financial aid appeal letter tips:

  1. Begin with who you are and where you are from, how grateful you are to have been accepted and that you are excited about the school

  2. Be direct about what the letter is for (financial aid)

  3. Briefly talk about why the school is a great fit for you and why you need the money in an straightforward and respectful way.

  4. Give short, concise details of your specific financial situation even if you gave these details in your original application. Give them real numbers so that, when they do the math, that they can see what you see: there just isn’t enough money.

  5. Include any details about yourself that show you are a hardworking student and have succeeded in the past.

  6. Keep it short and to the point. Once you are done, sign off respectfully.

Wanna see these steps in action? Keep reading. But first:

Why should you consider writing a financial aid letter request?

  • you can write a financial aid appeal letter in like an hour, and

  • it may be the fastest $2,000 (or $8,000) you ever make

  • if you don’t ask, you’ll never know.

When should I make a financial aid appeal letter request?
As soon as you can. Because when the money’s gone, it’s gone. So, like, now.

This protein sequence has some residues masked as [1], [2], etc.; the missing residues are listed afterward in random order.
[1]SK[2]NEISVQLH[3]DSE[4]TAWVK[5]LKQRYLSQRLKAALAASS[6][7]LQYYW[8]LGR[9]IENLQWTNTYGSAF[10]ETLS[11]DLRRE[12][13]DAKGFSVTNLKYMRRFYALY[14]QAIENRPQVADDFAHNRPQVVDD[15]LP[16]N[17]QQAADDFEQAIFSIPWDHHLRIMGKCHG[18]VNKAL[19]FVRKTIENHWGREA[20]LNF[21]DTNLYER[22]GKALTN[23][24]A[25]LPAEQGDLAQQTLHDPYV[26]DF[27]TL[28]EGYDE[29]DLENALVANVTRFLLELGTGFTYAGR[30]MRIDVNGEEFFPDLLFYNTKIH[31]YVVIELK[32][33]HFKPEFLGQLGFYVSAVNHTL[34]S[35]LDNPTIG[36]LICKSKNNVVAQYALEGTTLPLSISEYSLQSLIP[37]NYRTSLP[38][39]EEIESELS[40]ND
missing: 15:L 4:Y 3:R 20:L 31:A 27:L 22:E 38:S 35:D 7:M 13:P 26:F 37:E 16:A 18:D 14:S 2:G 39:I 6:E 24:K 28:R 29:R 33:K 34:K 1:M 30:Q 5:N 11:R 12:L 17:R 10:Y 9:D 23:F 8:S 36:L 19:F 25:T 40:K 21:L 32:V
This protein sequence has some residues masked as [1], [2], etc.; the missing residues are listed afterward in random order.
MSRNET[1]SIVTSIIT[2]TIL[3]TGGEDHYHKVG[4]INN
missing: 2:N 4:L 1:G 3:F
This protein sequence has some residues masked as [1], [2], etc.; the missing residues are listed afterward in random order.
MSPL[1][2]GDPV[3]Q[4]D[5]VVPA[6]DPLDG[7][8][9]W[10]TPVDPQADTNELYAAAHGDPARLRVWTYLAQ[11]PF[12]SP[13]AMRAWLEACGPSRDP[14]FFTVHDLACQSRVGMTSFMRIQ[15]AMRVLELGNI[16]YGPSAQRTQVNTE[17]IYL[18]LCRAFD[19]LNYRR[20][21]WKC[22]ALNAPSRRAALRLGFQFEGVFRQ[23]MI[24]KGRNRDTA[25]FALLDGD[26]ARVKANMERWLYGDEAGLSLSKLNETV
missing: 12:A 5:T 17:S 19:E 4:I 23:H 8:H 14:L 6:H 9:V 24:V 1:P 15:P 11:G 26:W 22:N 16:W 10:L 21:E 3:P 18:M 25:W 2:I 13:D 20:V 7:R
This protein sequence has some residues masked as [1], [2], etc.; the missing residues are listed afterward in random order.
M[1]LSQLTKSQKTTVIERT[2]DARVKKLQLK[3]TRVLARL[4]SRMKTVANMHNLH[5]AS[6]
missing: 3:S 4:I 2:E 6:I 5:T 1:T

How do I write one?
I’m about to tell you. But before I do I thought I’d bring in some help.

In Episode 103 of the College Essay Guy podcast I spoke with Jodi Okun, financial aid guru and author of the Amazon bestseller Secrets of a Financial Aid Pro.

We talked about everything from whether or not to include house and retirement when reporting assets on the FAFSA to how decisions are sometimes made in a financial aid office. But the main topic of our conversation was appeal letters–what they are, who should write one, and what to literally say to a financial aid officer when calling to make an appeal. Here’s one of my favorite bits of advice from Jodi on the importance of allowing for a pause in conversation when appealing to a financial aid officer:

“Parents have an agenda about what they want to say, but financial aid offices have a process they have to follow with every folder on their desk,” Jodi says. “You may think the next step is one thing but they may give you another step which might get you further in your appeal.”

Below you’ll find a few great financial aid request letter samples–one from my former student and a couple from families Jodi worked with–with analysis and suggestions on how to write your own appeal letter. Underneath that you’ll find some links to some financial aid resources you don’t want to miss.

Click here to hear my complete interview about how to win a financial aid appeal letter with financial aid expert Jodi Okun, who has helped thousands of families navigate the college financial planning process and contributed one of the financial aid request letter samples in this post.